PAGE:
Saving the Tasmanian devils
When Europeans first arrived in Van Diemen’s land more than 200 years ago, their sleep was interrupted by the mysterious and unearthly screeching of a black and white animal with ferocious teeth and red ears – they called it “the Devil”. The modern scientific name of the Tasmanian devil is Sarcophilius harrisii or “Harris’ flesh-lover”. Devils are the world’s largest carnivorous marsupial and are only found in the island state of Tasmania. Once common throughout the landscape, this species is now endangered due to an infectious clonal cancer, devil facial tumor disease (DFTD). First observed in the north-east of Tasmania in 1996, the disease has since swept south and westwards, decimating devil populations. Over the past 20 years, there has been an 80% decline in the species. Many believe that this decline is driven by the very low genetic diversity of devils as they have been genetically bottlenecked at least 3 times in the past 20,000 years.
In order to combat the disease threat, the Tasmanian and Australian governments partnered with the zoo industry in 2006 to start what was to become Australia’s largest insurance population. Early predictions estimated the species would be extinct from the disease within 25-30 years. Between 2005 and 2008 over 120 disease-free devils were brought into captivity. What started with four zoos and 28 devils has now grown into an insurance metapopulation encompassing over 700 disease free devils in 37 zoos and wildlife parks, an island (Maria Island), and a fenced peninsula (Forestier Peninsula). The aim of this insurance metapopulation is to maintain genetic diversity of the species, and their associated commensal biota, until such time that the species can be returned to the wild.
Conservation translocation of the devils and the impacts on the gut microbiome
Fortunately for the species, populations that have been decimated by the disease for over 20 years are still persisting in the wild. Now the species is under threat from all the other threatening processes including habitat fragmentation, roadkill, attack from dogs, and climate change. How do we ensure that devils continue to remain in the wild when they have inherent low genetic diversity and live in a fragmented landscape? One solution is to use animals from the insurance metapopulation and release them to wild sites to help promote gene flow and improve genetic diversity.
There are many aspects to assess when selecting individuals for release, including sex, age, genetic diversity, behavior, and general health. Recent research into humans and livestock has shown the importance of microbiome to overall animal health. A study in 2015 into Tasmanian devil microbiome showed significant differences between captive and wild devils. Specifically, captive devils have lower microbial diversity, which can potentially lead to problems such as increased risk of obesity, poor breeding success and higher risk of infections. Despite being given food and environmental enrichments that mimic their natural diet and habitat, life in captivity can still be very different, resulting in changes to the microbiome. This has been observed in many other species that are kept in captivity.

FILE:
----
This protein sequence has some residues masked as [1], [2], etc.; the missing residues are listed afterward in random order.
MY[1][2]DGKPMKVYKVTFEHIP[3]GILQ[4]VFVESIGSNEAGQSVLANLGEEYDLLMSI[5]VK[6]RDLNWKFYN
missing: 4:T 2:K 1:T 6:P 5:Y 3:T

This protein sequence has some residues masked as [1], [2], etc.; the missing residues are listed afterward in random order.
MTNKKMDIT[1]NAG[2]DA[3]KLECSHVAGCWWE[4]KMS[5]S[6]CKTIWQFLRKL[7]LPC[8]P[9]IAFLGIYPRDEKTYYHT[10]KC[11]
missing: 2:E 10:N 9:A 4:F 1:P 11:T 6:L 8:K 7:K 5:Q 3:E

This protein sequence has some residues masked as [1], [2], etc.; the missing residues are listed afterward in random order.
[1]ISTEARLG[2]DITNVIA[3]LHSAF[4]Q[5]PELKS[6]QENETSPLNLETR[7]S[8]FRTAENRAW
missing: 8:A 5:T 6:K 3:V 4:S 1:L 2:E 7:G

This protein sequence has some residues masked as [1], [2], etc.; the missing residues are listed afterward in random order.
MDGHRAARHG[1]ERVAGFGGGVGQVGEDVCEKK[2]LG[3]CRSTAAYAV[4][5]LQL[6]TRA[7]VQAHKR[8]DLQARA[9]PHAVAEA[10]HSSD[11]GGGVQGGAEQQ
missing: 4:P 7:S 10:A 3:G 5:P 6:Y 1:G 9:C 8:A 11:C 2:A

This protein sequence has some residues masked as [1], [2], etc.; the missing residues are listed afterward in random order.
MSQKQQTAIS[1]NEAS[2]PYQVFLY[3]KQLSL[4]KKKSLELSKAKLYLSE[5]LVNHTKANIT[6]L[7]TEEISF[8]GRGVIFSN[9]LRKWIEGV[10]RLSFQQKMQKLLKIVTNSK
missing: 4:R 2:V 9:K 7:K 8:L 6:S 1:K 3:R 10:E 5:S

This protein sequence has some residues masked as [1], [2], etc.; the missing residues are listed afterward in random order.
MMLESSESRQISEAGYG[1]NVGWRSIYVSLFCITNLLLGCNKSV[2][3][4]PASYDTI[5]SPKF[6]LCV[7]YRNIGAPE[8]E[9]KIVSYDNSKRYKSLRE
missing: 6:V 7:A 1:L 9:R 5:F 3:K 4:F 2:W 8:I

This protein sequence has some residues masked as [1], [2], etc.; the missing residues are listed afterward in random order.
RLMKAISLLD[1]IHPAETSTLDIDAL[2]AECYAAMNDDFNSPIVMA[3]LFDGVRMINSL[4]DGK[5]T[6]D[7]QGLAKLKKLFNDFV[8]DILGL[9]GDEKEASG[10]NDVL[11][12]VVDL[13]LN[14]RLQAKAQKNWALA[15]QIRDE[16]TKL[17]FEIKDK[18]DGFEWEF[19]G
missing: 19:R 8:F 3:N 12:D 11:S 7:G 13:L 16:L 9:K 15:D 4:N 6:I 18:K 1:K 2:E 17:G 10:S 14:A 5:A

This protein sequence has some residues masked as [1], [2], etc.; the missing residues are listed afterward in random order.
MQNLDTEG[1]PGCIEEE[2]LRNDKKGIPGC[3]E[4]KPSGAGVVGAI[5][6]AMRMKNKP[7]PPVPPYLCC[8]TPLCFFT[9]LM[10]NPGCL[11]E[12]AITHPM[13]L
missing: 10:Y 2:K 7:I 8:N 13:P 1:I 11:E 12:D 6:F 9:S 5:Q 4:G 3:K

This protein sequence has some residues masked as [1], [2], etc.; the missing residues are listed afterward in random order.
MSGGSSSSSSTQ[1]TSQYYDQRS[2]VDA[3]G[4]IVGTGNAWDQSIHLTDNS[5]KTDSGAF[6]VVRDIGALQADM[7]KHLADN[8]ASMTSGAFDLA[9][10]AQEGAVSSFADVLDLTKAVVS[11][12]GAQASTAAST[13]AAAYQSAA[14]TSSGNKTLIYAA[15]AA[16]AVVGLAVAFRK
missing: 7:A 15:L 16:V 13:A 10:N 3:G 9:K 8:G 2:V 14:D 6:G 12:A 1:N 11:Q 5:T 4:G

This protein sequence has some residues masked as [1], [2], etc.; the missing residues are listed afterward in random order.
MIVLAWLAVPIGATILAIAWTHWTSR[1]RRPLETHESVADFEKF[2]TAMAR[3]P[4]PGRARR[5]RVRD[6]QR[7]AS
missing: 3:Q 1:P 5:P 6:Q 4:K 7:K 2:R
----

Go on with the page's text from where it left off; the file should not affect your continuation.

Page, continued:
So, if their microbiome was changing as a result of captivity, what impact would this have on the devils once released to the wild? In our recently published article, we examined whether captive devils can reacquire a “wild-type” microbiome after returning to the wild. To answer this, we needed to track the changes in the devil gut microbiome after they are released into the wild. The field team and I collected scat (or poo) samples from the release devils before, during, and after the releases, and compared them to resident devils at each release site. Using poo samples is an excellent way to study the gut microbiome, especially in endangered species like the devils because it is non-invasive and requires minimal animal handling. They are also great for studying devil genetics, parasites, diets, and other parts of the gut microbiome, such as viruses. The tricky part however, is catching the particular animals you are after, and relying on them to produce a fresh poo sample when you need them to. Another major challenge with collecting poo samples in the field is finding ways to store them properly to minimize degradation. Lucky for us, the cold Tasmanian winter kept the samples relatively cool until we can store them in the freezer at the end of each field day. Back in the lab, I spent hours extracting bacterial DNA from each poo sample, making sure there are no cross contaminations between samples. After a few weeks at the sequencing center, a folder containing all the DNA codes was sent to me to decipher.
After comparing the microbiome of the released devils at different time points and with the resident wild devils, results were encouraging. The gut microbiome of the captive release devils underwent significant changes as early as 2 months after the release and began to look a lot like the microbiome of resident devils in the wild, regardless of where they originated from. This suggests to us that the microbiome disturbances previously observed in captivity are likely reversible and may not pose a threat as serious as previously thought. This is good news for the devils and perhaps other carnivorous species with similar lifestyle and diet that are also experiencing microbiome disturbances in captivity. Translocation is often used in wildlife conservation as a way to restore dwindling populations in the wild but success rates are usually low. Captive-born animals often differ from wild-born animals in their behavior and even microbiome, which can potentially affect their survival post-release. We hope this work will highlight the value of microbiome monitoring as a tool to assess wildlife health after translocation.